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How That Glass of Red Wine Might Help You Live Longer

 

TUESDAY, May 1 (HealthDay News) — Researchers have found new evidence showing that resveratrol, a compound found in red wine, may play a role in preventing cell aging.

 

The study in rodents found that when mice had a particular gene — SIRT1 — knocked out, or turned off, resveratrol had no effect on them. But tests of muscle tissue in mice with a normal SIRT1 gene that were given resveratrol found that the substance boosted mitochondrial function.

 

Mitochondria provide the energy that cells need to function. A decrease in mitochondrial energy production has been linked to a variety of diseases, including diabetes and Alzheimer’s disease, as well as to the aging process itself, said senior study author David Sinclair, a professor of genetics at Harvard Medical School in Boston.

 

But don’t go reaching for that Chianti yet. Yes, resveratrol is found in the skin of red grapes. But “the amounts we gave to our mice would be like drinking 100 glasses of red wine a day,” Sinclair said.

 

Instead, the goal is to develop synthetic resveratrol compounds that activate SIRT1 and could be taken as medication. “My colleagues are in the middle of developing better molecules that we hope will be medicines that will be used to treat diseases of aging, not to extend lifespan, though that may be a side effect,” Sinclair said.

 

The study is in the May 1 issue of Cell Metabolism.

 

While previous studies have also suggested that resveratrol may have anti-aging properties, the precise mechanism of resveratrol has been controversial. Several studies, including work with yeast, worms and flies, have found that resveratrol acts on a class of seven genes known as sirtuins and, in human cells, SIRT1 in particular.

 

But other researchers have argued that resveratrol may work by activating a separate energy pathway called AMPK, which is also related to mitochondrial energy production but does not involve sirtuin genes.

 

Testing the effect of resveratrol on SIRT1 in mice was difficult, Sinclair said. Mice that have their SIRT1 gene deleted are born with developmental defects and are unsuitable for experiments, he explained.

 

So Sinclair and two graduate students, Nathan Price and Ana Gomes, worked for years to come up with a method for knocking out SIRT1 in healthy adult mice.

 

“Our paper found you absolutely require the SIRT1 gene for resveratrol to improve the metabolism of the mice,” Sinclair said.

 

The paper also showed that the AMPK pathway was activated in mice given high doses of resveratrol, yet there was no benefit to mitochondrial function. There was no effect on AMPK in mice given a lower dose of resveratrol.

 

Sinclair is co-founder and a consultant for Sirtris Pharmaceuticals Inc., which is developing resveratrol-like molecules for use as treatment for age-related diseases. In 2010, according to news reports, the company, which is owned by GlaxoSmithKline, halted clinical trials of resveratrol, but Sinclair said the company continues to develop improved synthetic molecules.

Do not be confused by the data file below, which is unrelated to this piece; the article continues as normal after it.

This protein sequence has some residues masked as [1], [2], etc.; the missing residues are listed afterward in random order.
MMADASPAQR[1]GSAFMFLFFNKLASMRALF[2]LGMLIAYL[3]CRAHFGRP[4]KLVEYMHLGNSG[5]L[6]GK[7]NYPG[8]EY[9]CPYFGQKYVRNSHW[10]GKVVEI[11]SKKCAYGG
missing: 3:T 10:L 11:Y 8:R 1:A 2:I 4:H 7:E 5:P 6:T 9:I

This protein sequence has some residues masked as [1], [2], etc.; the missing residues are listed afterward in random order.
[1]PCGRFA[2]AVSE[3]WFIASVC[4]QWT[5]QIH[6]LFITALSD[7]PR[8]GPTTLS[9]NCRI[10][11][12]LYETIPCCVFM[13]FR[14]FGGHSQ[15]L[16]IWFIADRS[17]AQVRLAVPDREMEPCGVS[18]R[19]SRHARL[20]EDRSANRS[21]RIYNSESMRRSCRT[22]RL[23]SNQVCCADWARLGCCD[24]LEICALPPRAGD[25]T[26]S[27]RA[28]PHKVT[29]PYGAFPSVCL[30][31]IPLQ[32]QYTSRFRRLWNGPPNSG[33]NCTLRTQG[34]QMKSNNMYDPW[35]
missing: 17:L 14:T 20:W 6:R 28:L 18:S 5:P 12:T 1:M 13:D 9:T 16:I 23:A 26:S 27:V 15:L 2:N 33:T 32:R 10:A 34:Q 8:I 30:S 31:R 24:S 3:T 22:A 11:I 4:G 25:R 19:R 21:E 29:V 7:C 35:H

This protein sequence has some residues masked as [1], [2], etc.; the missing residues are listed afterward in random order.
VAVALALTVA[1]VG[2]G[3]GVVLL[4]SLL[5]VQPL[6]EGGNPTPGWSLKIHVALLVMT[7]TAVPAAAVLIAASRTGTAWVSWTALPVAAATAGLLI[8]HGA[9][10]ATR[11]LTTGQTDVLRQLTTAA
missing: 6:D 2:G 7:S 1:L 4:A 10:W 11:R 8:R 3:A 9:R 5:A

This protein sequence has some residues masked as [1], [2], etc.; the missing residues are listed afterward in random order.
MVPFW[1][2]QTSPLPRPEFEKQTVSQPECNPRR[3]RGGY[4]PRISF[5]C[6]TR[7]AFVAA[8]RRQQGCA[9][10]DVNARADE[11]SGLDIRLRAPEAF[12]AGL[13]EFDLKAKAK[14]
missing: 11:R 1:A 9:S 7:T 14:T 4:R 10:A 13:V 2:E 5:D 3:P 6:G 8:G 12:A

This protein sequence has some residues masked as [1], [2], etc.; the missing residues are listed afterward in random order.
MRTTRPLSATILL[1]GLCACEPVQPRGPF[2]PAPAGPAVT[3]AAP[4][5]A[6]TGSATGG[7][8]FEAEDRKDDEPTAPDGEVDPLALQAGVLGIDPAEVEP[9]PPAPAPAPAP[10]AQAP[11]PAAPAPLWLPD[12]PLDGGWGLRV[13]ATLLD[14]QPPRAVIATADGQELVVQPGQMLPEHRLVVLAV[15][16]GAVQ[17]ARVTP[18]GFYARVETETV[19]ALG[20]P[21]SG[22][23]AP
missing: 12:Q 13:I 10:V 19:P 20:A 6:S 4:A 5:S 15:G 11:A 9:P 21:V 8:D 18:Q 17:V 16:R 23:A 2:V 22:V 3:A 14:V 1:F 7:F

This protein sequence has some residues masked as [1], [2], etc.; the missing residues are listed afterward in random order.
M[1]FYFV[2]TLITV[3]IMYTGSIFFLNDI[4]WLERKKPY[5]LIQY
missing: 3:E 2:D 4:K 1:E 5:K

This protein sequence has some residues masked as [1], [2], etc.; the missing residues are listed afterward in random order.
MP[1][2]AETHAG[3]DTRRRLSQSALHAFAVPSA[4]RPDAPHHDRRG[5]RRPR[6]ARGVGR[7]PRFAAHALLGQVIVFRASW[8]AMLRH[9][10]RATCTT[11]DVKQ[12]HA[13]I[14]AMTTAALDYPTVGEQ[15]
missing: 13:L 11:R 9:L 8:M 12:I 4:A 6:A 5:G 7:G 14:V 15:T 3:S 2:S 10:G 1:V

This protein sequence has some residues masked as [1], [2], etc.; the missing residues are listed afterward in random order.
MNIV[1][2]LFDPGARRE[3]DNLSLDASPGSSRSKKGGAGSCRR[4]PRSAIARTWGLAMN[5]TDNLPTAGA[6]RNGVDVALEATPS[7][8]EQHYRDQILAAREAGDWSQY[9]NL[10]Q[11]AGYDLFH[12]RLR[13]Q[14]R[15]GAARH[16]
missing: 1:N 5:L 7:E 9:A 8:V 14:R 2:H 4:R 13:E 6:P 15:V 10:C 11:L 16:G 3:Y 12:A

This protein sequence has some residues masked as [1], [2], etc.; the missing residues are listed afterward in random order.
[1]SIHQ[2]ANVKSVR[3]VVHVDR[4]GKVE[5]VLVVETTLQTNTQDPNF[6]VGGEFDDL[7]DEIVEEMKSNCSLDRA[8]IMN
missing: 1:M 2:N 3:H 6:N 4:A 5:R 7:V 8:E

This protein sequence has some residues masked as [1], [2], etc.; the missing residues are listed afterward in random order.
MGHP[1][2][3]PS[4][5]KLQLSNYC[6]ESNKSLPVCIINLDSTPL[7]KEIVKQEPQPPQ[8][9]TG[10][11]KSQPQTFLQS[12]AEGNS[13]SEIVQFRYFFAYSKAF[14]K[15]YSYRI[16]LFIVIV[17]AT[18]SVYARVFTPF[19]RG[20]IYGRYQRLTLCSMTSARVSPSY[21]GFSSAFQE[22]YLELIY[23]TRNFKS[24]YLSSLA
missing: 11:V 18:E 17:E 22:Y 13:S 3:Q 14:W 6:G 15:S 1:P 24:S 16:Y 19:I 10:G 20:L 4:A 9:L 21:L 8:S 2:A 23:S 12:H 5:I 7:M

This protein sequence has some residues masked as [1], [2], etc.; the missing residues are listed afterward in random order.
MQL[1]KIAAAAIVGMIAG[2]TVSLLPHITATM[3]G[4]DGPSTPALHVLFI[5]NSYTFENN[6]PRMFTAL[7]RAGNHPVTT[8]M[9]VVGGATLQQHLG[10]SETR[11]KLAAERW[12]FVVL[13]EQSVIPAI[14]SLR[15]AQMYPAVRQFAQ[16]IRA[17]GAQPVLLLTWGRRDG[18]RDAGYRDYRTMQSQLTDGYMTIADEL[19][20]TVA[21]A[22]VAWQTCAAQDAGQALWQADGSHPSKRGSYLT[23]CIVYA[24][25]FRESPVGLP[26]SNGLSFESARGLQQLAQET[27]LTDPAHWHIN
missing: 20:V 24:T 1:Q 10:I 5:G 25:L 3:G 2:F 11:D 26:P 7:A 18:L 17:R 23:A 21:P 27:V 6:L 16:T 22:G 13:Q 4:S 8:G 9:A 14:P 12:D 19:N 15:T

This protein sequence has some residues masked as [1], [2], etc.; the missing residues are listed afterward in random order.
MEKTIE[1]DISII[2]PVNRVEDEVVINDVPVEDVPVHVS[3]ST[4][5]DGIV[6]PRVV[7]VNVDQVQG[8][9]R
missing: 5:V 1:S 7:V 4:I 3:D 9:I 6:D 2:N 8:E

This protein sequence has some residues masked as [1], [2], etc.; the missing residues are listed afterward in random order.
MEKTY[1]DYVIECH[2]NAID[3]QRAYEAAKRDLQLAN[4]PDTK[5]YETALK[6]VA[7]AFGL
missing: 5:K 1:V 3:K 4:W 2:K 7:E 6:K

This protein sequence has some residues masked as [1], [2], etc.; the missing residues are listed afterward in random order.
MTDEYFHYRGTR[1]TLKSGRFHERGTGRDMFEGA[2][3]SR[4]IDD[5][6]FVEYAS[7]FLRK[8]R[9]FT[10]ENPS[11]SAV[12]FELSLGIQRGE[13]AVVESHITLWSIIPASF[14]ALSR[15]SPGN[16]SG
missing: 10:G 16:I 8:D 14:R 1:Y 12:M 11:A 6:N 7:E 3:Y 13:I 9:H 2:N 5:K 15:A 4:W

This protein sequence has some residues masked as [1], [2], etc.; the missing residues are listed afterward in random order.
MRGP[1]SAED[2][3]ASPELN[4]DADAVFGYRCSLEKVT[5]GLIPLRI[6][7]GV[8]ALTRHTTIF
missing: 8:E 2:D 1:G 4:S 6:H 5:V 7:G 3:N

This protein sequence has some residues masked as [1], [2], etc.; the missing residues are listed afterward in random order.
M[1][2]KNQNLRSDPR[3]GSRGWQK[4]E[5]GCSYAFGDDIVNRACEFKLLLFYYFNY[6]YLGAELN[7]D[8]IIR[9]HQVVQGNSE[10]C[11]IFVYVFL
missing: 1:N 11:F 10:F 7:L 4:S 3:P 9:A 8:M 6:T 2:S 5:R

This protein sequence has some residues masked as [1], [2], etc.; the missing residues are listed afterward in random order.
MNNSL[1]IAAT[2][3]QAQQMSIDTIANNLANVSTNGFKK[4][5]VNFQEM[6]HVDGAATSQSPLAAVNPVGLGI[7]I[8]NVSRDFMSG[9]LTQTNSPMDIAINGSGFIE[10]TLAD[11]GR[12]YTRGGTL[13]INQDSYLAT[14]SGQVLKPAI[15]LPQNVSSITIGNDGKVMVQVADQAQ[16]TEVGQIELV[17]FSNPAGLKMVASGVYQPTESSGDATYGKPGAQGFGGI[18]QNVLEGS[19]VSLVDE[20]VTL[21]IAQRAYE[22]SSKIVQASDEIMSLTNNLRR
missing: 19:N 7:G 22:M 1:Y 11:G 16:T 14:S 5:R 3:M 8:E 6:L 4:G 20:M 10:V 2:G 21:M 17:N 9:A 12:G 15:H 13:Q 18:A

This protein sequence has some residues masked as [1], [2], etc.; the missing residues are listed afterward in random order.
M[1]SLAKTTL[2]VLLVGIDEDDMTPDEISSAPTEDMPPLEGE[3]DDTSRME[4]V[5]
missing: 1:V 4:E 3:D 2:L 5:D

George Vlasuk, CEO of Sirtris, said the new findings offer the “first definitive evidence” for a direct link between SIRT1 and the metabolic benefits of resveratrol.

 

“The work by [first author] Price et al. strongly supports the basic rationale being pursued at Sirtris, which focuses on the development of small-molecule compounds that directly activate the enzymatic activity of SIRT1 as a new therapeutic approach to many diseases of aging,” Vlasuk wrote in an email to the journal.

 

Philippe Marambaud, an investigator at the Litwin-Zucker Center for Research in Alzheimer’s Disease and Memory Disorders at the Feinstein Institute for Medical Research in Manhasset, N.Y, said the new research adds to a body of evidence that resveratrol can potentially combat aging by boosting mitochondrial activity.

 

“In this study, by using an elegant adult-inducible SIRT1 knock-out mouse model, the authors now provide compelling evidence that SIRT1 is required in vivo [in the animal] for the effect of resveratrol on AMPK activation and on mitochondrial function,” Marambaud said.

 

While studies involving animals can be useful, they frequently fail to produce similar results in humans.

 

“A mouse model is not a human being, especially when you are genetically manipulating this animal model, you want to be very careful,” Marambaud said. “This field has been extremely controversial. We should be very careful about claiming the importance of resveratrol for medical purposes. We have to wait and see, but this study is a big step forward.”

 

More information

 

The U.S. Centers for Disease Control and Prevention has more on healthy aging.